Consequently, thousands of Hazaras from the Hazarajat region and thousands of Pashtuns from Balkh, Faryab and Kunduz provinces fled their villages. Armed political groups in the north are subjecting Pashtuns to murder, rape, beating, abduction and extortion. The state is not able to rehabilitate the internally displaced refugees returned from Pakistan and Iran. If we go into the last five decades’ internal displacement history of the country, we will find more stories about different displacements having occurred at different times. At present, more than 500,000 Afghans are internally displaced and one million are still living in refugee camps in Pakistan and Iran. They lost their houses and there is no housing industry in the country to help re-house the returnees. From 2005-2010, thousands of refugees returned from Pakistan, but war, torture, severity of drought and harassment forced them to go back. As they are illiterate and unskilled, they can make no contribution to Pakistan’s institutions.

At present, there is no national concord, no critical infrastructure — water, health, education, employment, security, food, housing, etc. They see no change in their life after the Soviet withdrawal and US invasion. The Afghan nation is scattered into pieces. The Hazaras of Bamyan, Wardak and Daykundi are different from the Pashtuns of the south in culture, language and religious orientation. They can be compared to the Kurds in Iraq. The same can be seen in the Tajiks of Badakhshan and the Pashtuns of Kandahar. The Tajiks are spread from the border of Tajikistan to Kabul and from Badakhshan to Herat. They believe that all their problems are due to the Pashtun misgovernance and their past 350-year brutal rule. Nationalistic notions are stronger among the Tajiks today. As we have experienced in the case of the education ministry in 2007, Persian-speaking communities are more attached to Iran and Tajikistan culturally and linguistically. Their political and sectarian affiliations to these states caused more problems in the country.

The last two decades of civil war have accumulated all the elements of ethnicity and religious extremism. This war encompasses two rival groups and their struggles: one is the Taliban and their resolve for dominance; and the other is the Hazaras, Tajiks and Uzbeks who seek identity and equal representation. They say they are not Afghan, but Tajik, Uzbek and Turkmen. The word Afghan, they say, means Pashtun. Moreover, major ethnic groups in Afghanistan are competing for power. As there is no national concord in the country, in the words of former US Deputy National Security Advisor Robert Blackwill, Afghanistan should be allowed to partition along ethnic lines.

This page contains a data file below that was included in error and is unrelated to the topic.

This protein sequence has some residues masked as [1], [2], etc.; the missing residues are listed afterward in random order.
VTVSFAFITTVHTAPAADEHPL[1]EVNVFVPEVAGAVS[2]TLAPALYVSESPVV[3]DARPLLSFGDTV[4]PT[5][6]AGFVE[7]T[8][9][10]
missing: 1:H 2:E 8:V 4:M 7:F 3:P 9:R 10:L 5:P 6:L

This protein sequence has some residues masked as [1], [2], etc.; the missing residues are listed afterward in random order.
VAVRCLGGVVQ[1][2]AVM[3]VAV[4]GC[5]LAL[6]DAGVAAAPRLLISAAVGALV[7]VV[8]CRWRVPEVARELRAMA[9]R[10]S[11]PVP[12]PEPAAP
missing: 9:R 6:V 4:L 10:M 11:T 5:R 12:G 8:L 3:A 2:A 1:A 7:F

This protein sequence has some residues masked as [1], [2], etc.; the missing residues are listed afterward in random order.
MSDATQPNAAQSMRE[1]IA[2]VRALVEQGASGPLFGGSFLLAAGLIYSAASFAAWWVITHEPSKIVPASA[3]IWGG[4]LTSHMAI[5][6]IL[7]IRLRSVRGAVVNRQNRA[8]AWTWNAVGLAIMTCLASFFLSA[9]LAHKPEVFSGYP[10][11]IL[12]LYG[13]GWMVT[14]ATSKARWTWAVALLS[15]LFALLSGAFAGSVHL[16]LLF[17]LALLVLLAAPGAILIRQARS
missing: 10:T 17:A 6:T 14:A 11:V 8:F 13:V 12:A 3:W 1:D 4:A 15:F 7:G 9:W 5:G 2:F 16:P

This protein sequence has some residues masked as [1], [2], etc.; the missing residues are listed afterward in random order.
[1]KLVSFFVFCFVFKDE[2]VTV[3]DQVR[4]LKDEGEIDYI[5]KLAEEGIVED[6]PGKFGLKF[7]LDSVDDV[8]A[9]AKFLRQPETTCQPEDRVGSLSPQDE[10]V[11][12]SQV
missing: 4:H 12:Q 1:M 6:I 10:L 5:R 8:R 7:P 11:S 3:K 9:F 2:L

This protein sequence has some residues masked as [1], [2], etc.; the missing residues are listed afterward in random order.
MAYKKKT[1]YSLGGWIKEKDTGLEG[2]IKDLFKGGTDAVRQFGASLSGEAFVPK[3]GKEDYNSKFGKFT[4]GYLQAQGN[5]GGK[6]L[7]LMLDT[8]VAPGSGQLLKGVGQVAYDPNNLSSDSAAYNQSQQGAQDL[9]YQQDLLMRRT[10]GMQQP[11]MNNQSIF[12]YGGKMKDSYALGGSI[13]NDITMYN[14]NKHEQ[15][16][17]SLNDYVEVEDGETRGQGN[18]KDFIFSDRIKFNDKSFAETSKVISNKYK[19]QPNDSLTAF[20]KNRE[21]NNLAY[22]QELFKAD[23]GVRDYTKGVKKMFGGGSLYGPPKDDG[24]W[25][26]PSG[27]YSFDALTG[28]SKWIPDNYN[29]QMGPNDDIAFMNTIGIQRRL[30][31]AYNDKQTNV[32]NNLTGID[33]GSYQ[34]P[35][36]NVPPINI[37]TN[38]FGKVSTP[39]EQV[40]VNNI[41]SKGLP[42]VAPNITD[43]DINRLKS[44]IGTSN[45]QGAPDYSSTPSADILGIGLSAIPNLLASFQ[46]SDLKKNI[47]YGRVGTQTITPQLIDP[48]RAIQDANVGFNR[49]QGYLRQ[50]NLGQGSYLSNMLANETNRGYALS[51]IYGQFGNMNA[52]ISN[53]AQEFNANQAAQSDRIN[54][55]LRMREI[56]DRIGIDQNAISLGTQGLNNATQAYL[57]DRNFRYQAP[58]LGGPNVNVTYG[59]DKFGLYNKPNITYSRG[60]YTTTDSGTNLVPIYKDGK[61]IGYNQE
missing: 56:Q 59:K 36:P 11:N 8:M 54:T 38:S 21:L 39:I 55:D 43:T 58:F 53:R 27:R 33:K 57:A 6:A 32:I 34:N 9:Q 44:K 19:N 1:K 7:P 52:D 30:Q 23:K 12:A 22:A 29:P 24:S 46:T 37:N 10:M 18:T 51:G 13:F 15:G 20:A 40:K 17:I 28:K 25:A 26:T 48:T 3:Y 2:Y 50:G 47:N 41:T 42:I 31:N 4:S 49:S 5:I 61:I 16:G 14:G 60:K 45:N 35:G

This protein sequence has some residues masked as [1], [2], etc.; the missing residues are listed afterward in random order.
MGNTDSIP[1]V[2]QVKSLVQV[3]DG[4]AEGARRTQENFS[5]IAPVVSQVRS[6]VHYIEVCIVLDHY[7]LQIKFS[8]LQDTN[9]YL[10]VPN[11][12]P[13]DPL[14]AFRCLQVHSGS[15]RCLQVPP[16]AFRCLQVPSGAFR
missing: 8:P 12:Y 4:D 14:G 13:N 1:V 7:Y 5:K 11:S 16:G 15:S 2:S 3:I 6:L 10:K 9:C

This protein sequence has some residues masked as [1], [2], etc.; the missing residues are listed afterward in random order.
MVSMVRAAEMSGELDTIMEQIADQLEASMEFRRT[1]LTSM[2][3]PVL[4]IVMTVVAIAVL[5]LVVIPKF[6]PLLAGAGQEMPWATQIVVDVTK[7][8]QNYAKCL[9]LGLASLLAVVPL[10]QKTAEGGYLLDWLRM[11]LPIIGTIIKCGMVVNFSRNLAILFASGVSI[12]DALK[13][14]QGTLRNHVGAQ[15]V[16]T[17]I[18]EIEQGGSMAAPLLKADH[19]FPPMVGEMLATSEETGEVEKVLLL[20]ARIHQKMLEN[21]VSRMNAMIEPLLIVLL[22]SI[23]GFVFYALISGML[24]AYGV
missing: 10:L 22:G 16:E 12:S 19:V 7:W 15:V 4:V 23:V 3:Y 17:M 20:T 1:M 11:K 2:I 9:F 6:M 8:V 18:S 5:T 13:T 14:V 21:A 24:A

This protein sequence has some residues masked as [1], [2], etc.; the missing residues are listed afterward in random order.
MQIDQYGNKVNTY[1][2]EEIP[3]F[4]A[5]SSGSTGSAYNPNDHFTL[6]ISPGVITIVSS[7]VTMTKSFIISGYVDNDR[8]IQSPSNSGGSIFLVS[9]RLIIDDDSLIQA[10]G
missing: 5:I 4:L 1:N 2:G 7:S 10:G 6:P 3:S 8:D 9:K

Western analysts believe that since Afghanistan has not been stable after nine years of NATO presence, therefore, what is needed is the partitioning of Afghanistan. However, Robert Blackwill proposes the implementation of an old solution, the creation of a new state, Pashtunistan. “This solution would prevent civil war in Pakistan and solidify the government’s authority and in Afghanistan the loss of the eastern part of the nation would allow for real reconstruction to begin,” he said. Political analysts believe that, being already divided on linguistic lines, Afghanistan appears to be moving towards a permanent dismemberment.

They believe that the process of partition began before the arrival of Taliban on the political scene. Afghan ethnic minorities apparently have no fear of their fellow Tajiks and Uzbeks living across the border. Minorities who dominate the northern provinces opened routes towards Central Asia, imported electricity and gas and created political links with the states of Central Asia and Iran. But they will not be allowed to settle there. Over 90 percent of young people in northern Afghanistan are illiterate, suffering from HIV/AIDS or drug addiction. The Taliban infiltration into Central Asia and their operations in Chechnya and Ingushetia can divert the attention of Russia towards a new buffer state that will divide Afghanistan on ethnic lines.

The writer, author of Britain’s National Security Challenges, is based in London and can be reached at